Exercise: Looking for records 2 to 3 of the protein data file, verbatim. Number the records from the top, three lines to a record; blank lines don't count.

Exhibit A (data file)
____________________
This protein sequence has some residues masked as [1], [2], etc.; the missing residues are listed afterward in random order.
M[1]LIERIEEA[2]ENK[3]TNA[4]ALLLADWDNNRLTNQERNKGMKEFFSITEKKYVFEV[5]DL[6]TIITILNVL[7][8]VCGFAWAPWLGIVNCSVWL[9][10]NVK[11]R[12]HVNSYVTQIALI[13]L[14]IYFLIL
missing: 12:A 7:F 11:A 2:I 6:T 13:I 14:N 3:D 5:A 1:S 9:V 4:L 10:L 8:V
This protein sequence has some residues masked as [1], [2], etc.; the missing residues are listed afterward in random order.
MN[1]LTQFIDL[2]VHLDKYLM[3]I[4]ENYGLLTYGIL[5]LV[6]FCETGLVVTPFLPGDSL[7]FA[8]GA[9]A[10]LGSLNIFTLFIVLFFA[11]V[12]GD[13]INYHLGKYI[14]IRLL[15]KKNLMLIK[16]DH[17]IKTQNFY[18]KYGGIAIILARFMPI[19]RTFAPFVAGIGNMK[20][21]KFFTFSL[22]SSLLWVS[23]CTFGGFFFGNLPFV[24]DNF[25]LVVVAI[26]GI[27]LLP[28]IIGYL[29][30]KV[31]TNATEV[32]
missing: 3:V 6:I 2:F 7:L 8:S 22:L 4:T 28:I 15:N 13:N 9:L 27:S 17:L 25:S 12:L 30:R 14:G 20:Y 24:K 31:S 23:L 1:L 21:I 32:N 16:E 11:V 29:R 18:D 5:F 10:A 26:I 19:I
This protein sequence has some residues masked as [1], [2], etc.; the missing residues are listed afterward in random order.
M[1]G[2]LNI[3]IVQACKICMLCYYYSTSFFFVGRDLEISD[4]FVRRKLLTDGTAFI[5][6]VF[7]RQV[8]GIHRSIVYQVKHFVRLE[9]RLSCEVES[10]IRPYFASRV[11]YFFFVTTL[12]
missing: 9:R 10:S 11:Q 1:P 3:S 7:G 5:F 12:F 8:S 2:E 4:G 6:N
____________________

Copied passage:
This protein sequence has some residues masked as [1], [2], etc.; the missing residues are listed afterward in random order.
MN[1]LTQFIDL[2]VHLDKYLM[3]I[4]ENYGLLTYGIL[5]LV[6]FCETGLVVTPFLPGDSL[7]FA[8]GA[9]A[10]LGSLNIFTLFIVLFFA[11]V[12]GD[13]INYHLGKYI[14]IRLL[15]KKNLMLIK[16]DH[17]IKTQNFY[18]KYGGIAIILARFMPI[19]RTFAPFVAGIGNMK[20][21]KFFTFSL[22]SSLLWVS[23]CTFGGFFFGNLPFV[24]DNF[25]LVVVAI[26]GI[27]LLP[28]IIGYL[29][30]KV[31]TNATEV[32]
missing: 3:V 6:I 2:F 7:L 8:S 22:L 4:T 28:I 15:N 13:N 9:L 27:S 17:L 25:S 12:L 30:R 14:G 20:Y 24:K 31:S 23:L 1:L 21:I 32:N 16:E 11:V 29:R 18:D 5:F 10:A 26:I 19:I
This protein sequence has some residues masked as [1], [2], etc.; the missing residues are listed afterward in random order.
M[1]G[2]LNI[3]IVQACKICMLCYYYSTSFFFVGRDLEISD[4]FVRRKLLTDGTAFI[5][6]VF[7]RQV[8]GIHRSIVYQVKHFVRLE[9]RLSCEVES[10]IRPYFASRV[11]YFFFVTTL[12]
missing: 9:R 10:S 11:Q 1:P 3:S 7:G 5:F 12:F 8:S 2:E 4:G 6:N